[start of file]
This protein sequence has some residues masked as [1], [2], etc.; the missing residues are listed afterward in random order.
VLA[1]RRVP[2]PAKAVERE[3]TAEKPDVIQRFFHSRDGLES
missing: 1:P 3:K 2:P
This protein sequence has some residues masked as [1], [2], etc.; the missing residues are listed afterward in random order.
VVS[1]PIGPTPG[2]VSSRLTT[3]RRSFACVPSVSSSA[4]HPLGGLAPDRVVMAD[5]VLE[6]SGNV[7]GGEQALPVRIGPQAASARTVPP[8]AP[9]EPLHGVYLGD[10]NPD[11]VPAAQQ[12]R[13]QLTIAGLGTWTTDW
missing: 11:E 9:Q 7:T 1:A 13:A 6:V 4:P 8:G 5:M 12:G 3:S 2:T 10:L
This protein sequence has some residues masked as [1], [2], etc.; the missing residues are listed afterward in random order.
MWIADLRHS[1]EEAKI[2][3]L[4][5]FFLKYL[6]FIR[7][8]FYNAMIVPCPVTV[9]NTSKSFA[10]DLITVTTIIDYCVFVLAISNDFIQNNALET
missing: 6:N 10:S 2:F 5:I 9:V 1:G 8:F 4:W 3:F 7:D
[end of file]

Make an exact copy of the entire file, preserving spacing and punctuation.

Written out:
This protein sequence has some residues masked as [1], [2], etc.; the missing residues are listed afterward in random order.
VLA[1]RRVP[2]PAKAVERE[3]TAEKPDVIQRFFHSRDGLES
missing: 1:P 3:K 2:P
This protein sequence has some residues masked as [1], [2], etc.; the missing residues are listed afterward in random order.
VVS[1]PIGPTPG[2]VSSRLTT[3]RRSFACVPSVSSSA[4]HPLGGLAPDRVVMAD[5]VLE[6]SGNV[7]GGEQALPVRIGPQAASARTVPP[8]AP[9]EPLHGVYLGD[10]NPD[11]VPAAQQ[12]R[13]QLTIAGLGTWTTDW
missing: 11:E 9:Q 7:T 1:A 13:A 6:V 4:P 8:G 5:M 12:G 3:S 2:T 10:L
This protein sequence has some residues masked as [1], [2], etc.; the missing residues are listed afterward in random order.
MWIADLRHS[1]EEAKI[2][3]L[4][5]FFLKYL[6]FIR[7][8]FYNAMIVPCPVTV[9]NTSKSFA[10]DLITVTTIIDYCVFVLAISNDFIQNNALET
missing: 6:N 10:S 2:F 5:I 9:V 1:G 8:F 4:W 3:F 7:D